I know I blather on about the sunsets in Idaho. Have I mentioned the dust?

Shortly after arriving in Idaho, I asked a neighbor when it had last rained. He couldn't remember. Western Washington is having a similar dry summer; in fact, it didn't rain the entire month of August in the Seattle area, which is almost unheard of.

Lack of rain here in Idaho's mountains means DUST. The forest roads and trails are thick with it. If the trail is used by mountain bikers, it's thicker. Deep. Almost over the top of the shoes deep. The dust is a very fine powder. It's impossible to keep it from permeating your shoes and socks. It's also impossible to keep from breathing it in. Blowing my nose after a morning on the trails can be a nasty undertaking.

This morning, the plan is to take Finn for a run on Brundage ski hill. We start up the less-traveled north side. About half way up a steep, boulder-strewn hill, less than a mile from the car, I look uphill and see a could of dust. I'm puzzled - I don't hear any vehicles. The dust cloud hovers above where I know a resort service road crosses the mountain. I call Finn to me. We stop and listen.

Then I hear it: "Baaaaa; baaaaa." Sheep. 

Damn. This is one of the hazards of going out into the Payette Forest with your dog. Sheep ranchers pay miniscule amounts of money to the federal government to graze their sheep on public forests in the summer. They hire shepherds (usually traditional Basque herders) to move with the sheep through the forest all summer long, setting up camp wherever they find themselves at dusk, accompanied by a horse or two packed with supplies. They also usually have several sheep guarding dogs. It's impossible to predict where they'll be on any given day.

It's the guard dogs I worry about. Often Kuvacz, or Great Pyrenees, they're trained to eliminate any threat to the herd, including wolves, coyotes, and dogs. Especially dogs like Finn that might think dashing into a herd of sheep is great fun.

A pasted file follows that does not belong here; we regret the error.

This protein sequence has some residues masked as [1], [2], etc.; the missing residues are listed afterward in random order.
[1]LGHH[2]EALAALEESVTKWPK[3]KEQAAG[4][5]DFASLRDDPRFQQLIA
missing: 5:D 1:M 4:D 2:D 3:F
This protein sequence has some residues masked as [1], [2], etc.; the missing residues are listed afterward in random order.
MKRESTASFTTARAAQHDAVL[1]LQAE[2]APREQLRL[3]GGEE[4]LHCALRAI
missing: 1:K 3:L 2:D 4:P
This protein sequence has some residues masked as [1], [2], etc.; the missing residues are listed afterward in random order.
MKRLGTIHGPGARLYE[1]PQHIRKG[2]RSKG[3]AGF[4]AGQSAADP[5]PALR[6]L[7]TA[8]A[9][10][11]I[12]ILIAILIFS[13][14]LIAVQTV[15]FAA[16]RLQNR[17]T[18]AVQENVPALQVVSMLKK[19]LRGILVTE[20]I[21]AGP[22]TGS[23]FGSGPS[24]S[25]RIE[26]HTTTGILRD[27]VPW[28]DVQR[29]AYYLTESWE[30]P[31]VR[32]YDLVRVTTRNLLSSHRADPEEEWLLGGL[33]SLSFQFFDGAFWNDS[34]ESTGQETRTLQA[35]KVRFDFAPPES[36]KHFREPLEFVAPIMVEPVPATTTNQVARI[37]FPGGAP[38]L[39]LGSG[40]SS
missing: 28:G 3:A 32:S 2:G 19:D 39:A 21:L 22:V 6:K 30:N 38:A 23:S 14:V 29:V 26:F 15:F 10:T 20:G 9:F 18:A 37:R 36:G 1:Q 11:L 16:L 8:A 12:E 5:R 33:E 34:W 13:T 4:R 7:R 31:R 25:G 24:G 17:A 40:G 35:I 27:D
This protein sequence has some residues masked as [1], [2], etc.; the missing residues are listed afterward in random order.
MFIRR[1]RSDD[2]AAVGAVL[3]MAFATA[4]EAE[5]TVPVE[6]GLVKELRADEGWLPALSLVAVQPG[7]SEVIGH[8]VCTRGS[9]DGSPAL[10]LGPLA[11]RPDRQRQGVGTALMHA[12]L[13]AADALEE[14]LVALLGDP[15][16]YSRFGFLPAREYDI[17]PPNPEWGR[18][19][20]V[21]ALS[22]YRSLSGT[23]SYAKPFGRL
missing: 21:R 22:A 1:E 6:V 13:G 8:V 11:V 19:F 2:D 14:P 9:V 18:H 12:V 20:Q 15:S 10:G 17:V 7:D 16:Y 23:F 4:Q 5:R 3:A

"Finn, we're going home." He looks at me with surprise, since we've just started out on a route we do all the time. But he cheerfully follows me back down the way we came and to the car. I'm convinced the reason I've been able to play in the wilderness - usually with just my dogs for company - for so many years without mishap is my willingness to turn back when faced with an unexpected and potentially dangerous obstacle.

Having failed to satisfied my need for time in the forest, later I take Meadow for a walk on a forest road close to home. The dust here is thick as well. Turns out since my last visit, they've been logging - thinning, not clear cutting - this section of forest, and the heavy machinery churns up the dirt roads, increasing the dust.

Meadow in the Payette Forest, wearing her Do Not Hunt Me vest.

The odd benefit of the logging in the forest is that the road through my neighborhood which allows access to the forest has been oiled, and is watered every morning, to prevent dust when the logging trucks go up and down. The amount of dust inside the house this summer is significantly less than in years past.


Before this trip into the forest, Meadow was actually clean and mostly white. She got a haircut about a week before leaving for Idaho. She is white no more. The forest dust forms a nice tawny layer on her face and lower portions of her body, especially her legs.

Meadow becomes a dust-colored dog.

It's not easy to get the dust off of her, either. If I used my hands to try to brush it off, static electricity quickly builds up and a charge crackles every time I touch her. I was told the humidity has been around 4%; it's incredibly dry here. I'll wait until it's time to go home, then hose Meadow's legs off as best I can. Malamutes HATE getting their bodies wet. It'll be a struggle, but just getting her legs clean will be a victory. I prefer to leave the Idaho dust in Idaho where it belongs.
Rebecca WallickComment